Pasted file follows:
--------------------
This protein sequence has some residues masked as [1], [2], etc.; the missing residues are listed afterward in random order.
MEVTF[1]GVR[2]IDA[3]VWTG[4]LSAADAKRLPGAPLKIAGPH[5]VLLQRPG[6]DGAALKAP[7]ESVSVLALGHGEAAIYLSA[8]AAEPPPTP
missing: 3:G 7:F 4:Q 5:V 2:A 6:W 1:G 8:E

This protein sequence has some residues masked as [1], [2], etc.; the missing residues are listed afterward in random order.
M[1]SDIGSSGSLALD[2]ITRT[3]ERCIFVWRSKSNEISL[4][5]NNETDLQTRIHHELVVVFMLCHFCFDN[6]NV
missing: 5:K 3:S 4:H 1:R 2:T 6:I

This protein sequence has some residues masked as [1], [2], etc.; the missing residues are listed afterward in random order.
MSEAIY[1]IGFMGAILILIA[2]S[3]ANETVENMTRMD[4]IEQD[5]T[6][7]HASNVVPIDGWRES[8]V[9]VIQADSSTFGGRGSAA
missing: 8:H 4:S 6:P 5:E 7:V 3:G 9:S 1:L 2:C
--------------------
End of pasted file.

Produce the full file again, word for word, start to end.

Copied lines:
This protein sequence has some residues masked as [1], [2], etc.; the missing residues are listed afterward in random order.
MEVTF[1]GVR[2]IDA[3]VWTG[4]LSAADAKRLPGAPLKIAGPH[5]VLLQRPG[6]DGAALKAP[7]ESVSVLALGHGEAAIYLSA[8]AAEPPPTP
missing: 3:G 7:F 4:Q 5:V 2:A 6:W 1:G 8:E

This protein sequence has some residues masked as [1], [2], etc.; the missing residues are listed afterward in random order.
M[1]SDIGSSGSLALD[2]ITRT[3]ERCIFVWRSKSNEISL[4][5]NNETDLQTRIHHELVVVFMLCHFCFDN[6]NV
missing: 5:K 3:S 4:H 1:R 2:T 6:I

This protein sequence has some residues masked as [1], [2], etc.; the missing residues are listed afterward in random order.
MSEAIY[1]IGFMGAILILIA[2]S[3]ANETVENMTRMD[4]IEQD[5]T[6][7]HASNVVPIDGWRES[8]V[9]VIQADSSTFGGRGSAA
missing: 8:H 4:S 6:P 5:E 7:V 3:G 9:S 1:L 2:C